OSHA’s Voluntary Protection Program (VPP) has formally been around since 1982, when the first site was approved for the program. In short, the VPP is a partnership between OSHA, Management of the Employer, and laborers, with the intent of making jobsites safer for everyone involved. Employers seeking to participate in the VPP must first apply to the program and then undergo a “rigorous onsite evaluation by a team of safety and health professionals” in order to be accepted.
The benefits of the VPP for the employer are that they increase jobsite awareness, which in turn should lead to fewer injuries and fatalities. They are also exempt from programmed inspections by OSHA for as long as they stay in the VPP. OSHA will still inspect VPP participant jobsites for reports of imminent danger, investigative inspections, and employee complaints.
In turn, OSHA gains ambassadors for health and safety, whom they hope will help spread the message.
Today, OSHA will be holding its second of two meetings to review the current VPP and determine ways to strengthen and grow it. OSHA is asking the program’s stakeholders to help with ideas for overall VPPP process and flow, corporate/long-term participant involvement, and Special Government Employee Activities.
If you wish to comment on the program, you will be able to do so, by following this link, until September 15, 2017.
What do you think of the Voluntary Protection Program? Does it make sense for contractors to get involved?
Last fall, OSHA announced its intentions to explore updating the 2016 silica dust regulations that seemingly took the construction by storm. Their intent was to gain feedback on additional dust control methods that would be suitable for hazard control, as well as on additional tasks and equipment not currently covered by Table 1 in 29 CFR 1926.1153. Last week, they announced the next step they’re taking towards revisions.
Almost 18 months ago, an under construction pedestrian bridge on Florida International University’s (FIU) campus collapsed, killing 6 people and injuring another 8. While many investigations have closed, including OSHA’s scathing report, families of victims and survivors have been awaiting the results of civil lawsuits filed against the companies in charge of the projects.
The spring of 2019 saw 3 trench collapse deaths in a span of 10 days. One at a home construction site in Colorado, another during a culvert install in Marysville, Ohio, and a third at a residential site in Sugarcreek Township, Ohio. The latter has recently received a hefty fine and penalty from OSHA.
Personal fall protection devices are extremely important to saving lives and preventing injuries due to falls on a jobsite. Half the battle is getting your team to wear harnesses, but when they do, you need to trust that the devices will work when they’re needed. 3M has recently issued an immediate stop use and product recall on two of their fall protection products.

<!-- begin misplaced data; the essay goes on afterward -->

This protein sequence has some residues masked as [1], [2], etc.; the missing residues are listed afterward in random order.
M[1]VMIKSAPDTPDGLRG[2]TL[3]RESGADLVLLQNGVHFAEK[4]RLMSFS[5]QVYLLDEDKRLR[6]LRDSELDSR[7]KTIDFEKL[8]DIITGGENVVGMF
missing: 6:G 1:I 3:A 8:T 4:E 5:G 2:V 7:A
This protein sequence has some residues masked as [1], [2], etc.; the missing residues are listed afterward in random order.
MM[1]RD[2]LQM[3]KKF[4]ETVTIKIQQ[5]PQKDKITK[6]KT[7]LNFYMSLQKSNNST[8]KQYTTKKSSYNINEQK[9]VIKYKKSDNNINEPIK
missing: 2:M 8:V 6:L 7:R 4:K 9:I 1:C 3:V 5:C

While placing concrete on the 7th floor of a new hotel in Houston, TX, 16 construction workers were suddenly sent falling to the 6th floor below, sending 9 of them to the hospital, according to local news reports.
A recent crane collapse in Dallas, TX, that left a woman, who was in her apartment, dead, several others injured, and hundreds displaced, has triggered a local news station to dig further into what the city and state are doing to protect from these accidents in the future.
Last year, over 130 organizations petitioned OSHA to issue a heat protection standard, citing needs for mandatory rest breaks, PPE, hydration, and monitoring. On July 10, 2019, Representative Judy Chu of California introduced H.R. 3668 to meet the organizations’ request.
Many areas throughout the country saw their hottest temperatures of the year over the weekend. In response to the forecasts, OSHA issued a reminder to employers about the dangers of heat illness.
Falls are, by far, the leading cause of fatalities in the construction industry, accounting for nearly 40% each year. That fact is the main reason why personal fall protection devices are so heavily stressed in the industry. But, even if your fall is arrested by a harness, you’re not out of the woods yet, as serious complications can happen while you’re being suspended in the air.
We all know – or, at least, should know – about construction’s Fatal Four Hazards: Falls, Struck-by, Caught-in or Between, and Electrical. Those hazards get most of the attention in most safety training courses in construction and rightfully so, they contribute to a large majority of all deaths on the jobsite. A recent study, however, highlights the need to take certain health hazards more seriously, due to their long term effects.